…It’s worth remembering it’s not of vital use to you as woman. Yes you could learn thousands of interesting things about love, strength, faith, fear, human relationships, genetic loyalty, and the effects of apricots on an immature digestive system.

But I don’t think there’s a single lesson that motherhood has to offer that couldn’t be learned elsewhere.

While motherhood is an incredible vocation, [a mother] has no more inherent worth than a childless woman simply being who she is, to the utmost of her capabilities. To think otherwise betrays the belief that being a thinking, creative, productive, and fulfilled woman is, somehow, not enough. That no action will ever be the equal of giving birth.

Let me tell you, however momentous being a mother has been for me, I’ve walked around exhibitions of Coco Chanel’s life work, and it looked a lot more impressive, to be honest. I think it’s important to confess this. If you’re insanely talented and not at all broody, why not just go and have more fun?

Besides, she concludes, single aunts make great short-order babysitters.

Social Misfit

 

Blood may be thicker than water, but there’s something to be said for those you choose to associate yourself with.

I don’t hate my relatives. I just can’t think of any reason to like them. They’re nice people, but the amount of common ground we share couldn’t serve as a desert island in a Far Side cartoon.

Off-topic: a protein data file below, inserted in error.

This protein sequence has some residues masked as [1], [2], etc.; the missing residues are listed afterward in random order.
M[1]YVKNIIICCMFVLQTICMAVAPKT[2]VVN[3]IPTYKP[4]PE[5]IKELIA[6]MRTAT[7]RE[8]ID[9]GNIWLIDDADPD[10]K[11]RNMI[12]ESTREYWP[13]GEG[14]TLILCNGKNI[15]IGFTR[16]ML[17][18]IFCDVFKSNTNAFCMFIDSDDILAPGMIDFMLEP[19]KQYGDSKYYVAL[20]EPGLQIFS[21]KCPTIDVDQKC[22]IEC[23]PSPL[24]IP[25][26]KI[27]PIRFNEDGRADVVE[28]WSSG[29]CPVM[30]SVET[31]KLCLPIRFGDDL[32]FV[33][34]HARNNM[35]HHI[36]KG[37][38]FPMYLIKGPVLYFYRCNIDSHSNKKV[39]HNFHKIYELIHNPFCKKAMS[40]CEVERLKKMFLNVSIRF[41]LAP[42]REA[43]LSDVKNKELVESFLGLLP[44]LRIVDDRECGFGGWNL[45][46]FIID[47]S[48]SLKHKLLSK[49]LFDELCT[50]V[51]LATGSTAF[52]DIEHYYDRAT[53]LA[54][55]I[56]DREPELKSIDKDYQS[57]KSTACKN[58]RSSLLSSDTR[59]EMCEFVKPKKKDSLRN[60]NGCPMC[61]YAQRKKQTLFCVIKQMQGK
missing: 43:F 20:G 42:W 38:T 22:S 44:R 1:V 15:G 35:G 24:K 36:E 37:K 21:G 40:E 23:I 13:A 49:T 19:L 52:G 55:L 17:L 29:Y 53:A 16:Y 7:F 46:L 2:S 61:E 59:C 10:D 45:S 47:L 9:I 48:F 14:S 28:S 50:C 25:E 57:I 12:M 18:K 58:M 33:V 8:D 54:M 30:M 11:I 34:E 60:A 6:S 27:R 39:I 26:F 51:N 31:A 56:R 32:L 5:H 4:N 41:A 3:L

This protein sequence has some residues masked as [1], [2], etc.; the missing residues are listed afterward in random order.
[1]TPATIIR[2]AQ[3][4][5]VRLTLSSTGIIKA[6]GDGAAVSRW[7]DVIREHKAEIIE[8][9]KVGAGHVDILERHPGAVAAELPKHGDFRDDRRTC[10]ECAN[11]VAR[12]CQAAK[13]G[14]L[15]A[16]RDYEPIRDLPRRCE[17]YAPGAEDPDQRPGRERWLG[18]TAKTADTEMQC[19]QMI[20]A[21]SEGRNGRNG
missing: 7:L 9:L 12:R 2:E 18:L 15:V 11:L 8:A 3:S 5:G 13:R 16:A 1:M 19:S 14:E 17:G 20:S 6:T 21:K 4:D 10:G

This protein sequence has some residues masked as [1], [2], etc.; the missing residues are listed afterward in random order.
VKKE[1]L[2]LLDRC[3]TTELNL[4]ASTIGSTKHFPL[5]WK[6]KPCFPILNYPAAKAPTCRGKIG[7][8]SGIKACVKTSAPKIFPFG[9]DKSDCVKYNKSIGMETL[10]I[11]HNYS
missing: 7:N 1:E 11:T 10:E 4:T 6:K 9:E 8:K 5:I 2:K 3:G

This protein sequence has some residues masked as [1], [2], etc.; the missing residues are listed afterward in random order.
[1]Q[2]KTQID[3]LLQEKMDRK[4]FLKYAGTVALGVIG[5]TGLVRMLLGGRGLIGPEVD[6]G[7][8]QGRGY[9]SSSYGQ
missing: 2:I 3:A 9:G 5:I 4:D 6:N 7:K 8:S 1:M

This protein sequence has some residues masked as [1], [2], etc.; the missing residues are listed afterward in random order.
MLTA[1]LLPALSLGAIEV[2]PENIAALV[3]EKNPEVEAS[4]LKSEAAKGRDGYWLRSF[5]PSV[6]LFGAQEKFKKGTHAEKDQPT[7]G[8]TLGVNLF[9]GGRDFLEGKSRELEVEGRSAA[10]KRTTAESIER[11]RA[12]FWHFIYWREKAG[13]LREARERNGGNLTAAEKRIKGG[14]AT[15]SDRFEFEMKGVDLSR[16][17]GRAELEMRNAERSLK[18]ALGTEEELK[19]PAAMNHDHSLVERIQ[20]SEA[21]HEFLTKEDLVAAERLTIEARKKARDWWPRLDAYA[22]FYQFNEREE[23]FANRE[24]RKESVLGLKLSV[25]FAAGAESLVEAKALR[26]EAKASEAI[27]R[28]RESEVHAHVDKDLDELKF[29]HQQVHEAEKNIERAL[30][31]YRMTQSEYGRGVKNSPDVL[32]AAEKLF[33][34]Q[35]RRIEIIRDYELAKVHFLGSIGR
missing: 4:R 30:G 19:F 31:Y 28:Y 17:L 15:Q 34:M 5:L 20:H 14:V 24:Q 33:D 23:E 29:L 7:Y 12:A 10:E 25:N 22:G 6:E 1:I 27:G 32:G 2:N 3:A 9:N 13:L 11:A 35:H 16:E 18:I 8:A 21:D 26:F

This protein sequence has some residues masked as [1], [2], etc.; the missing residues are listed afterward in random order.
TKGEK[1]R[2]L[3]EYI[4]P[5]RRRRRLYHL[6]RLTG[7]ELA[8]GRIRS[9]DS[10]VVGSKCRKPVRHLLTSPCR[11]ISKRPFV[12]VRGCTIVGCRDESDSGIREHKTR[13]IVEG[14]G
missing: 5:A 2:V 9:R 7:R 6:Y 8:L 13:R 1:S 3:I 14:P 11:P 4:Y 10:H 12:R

The cousins my age all agree on this point, so at family affairs we meet in a truce, socializing politely in shared misery. The older, married cousins yap about diapers while the high schoolers complain about homework and plan their summers. But I could always count on my group of cousins to huddle with me – if they couldn’t get out of the affair altogether. We’d make small talk about “so what have you been doing lately?”, a topic that never ceased to be freshly exciting because no one bothered remembering the answers for more than a few minutes.

But then a whole bunch of them went and got engaged, the traitors. So this Chanukah, the high schoolers yapped about what they would wear to the weddings, the older cousins talked about babysitters, and I was left with one lone cousin on the side to watch the rest of them float together, swapping diet tips and discussing how many times they had to have their gown taken in. (And they’re all honeymooning in Israel for a year, so I need to reevaluate my long-term family-event strategy. Help!)

It occurred to me, as I lounged in the corner, listening to the high schoolers chatter, that a good deal of the interest in marrying is socially derived. If you aren’t paired up by a certain age then you’re “left behind,” the lonely single in a room of married people and youngsters. You don’t belong anywhere; you choose to insert yourself with the younger crowd or the older crowd, but you don’t belong to either.

This makes many single women miserable. They feel like they have no friends. A ludicrous situation to be in, considering that “10% of this year’s graduating class will never marry.” There are many single women out there; we ought to stick together and befriend each other. Nobody has an excuse for being friendless. Go forth and find friends! How hard can it be, with a shidduch crisis on?

With that introduction, I would like to say that it was a pleasure to meet Bas~Melech, Dreamer, and Corner Point (or re-meet, as the case might be—it’s a small world!) yesterday. Thanks for arranging it, Bas~Melech, and let’s do it again someday soon.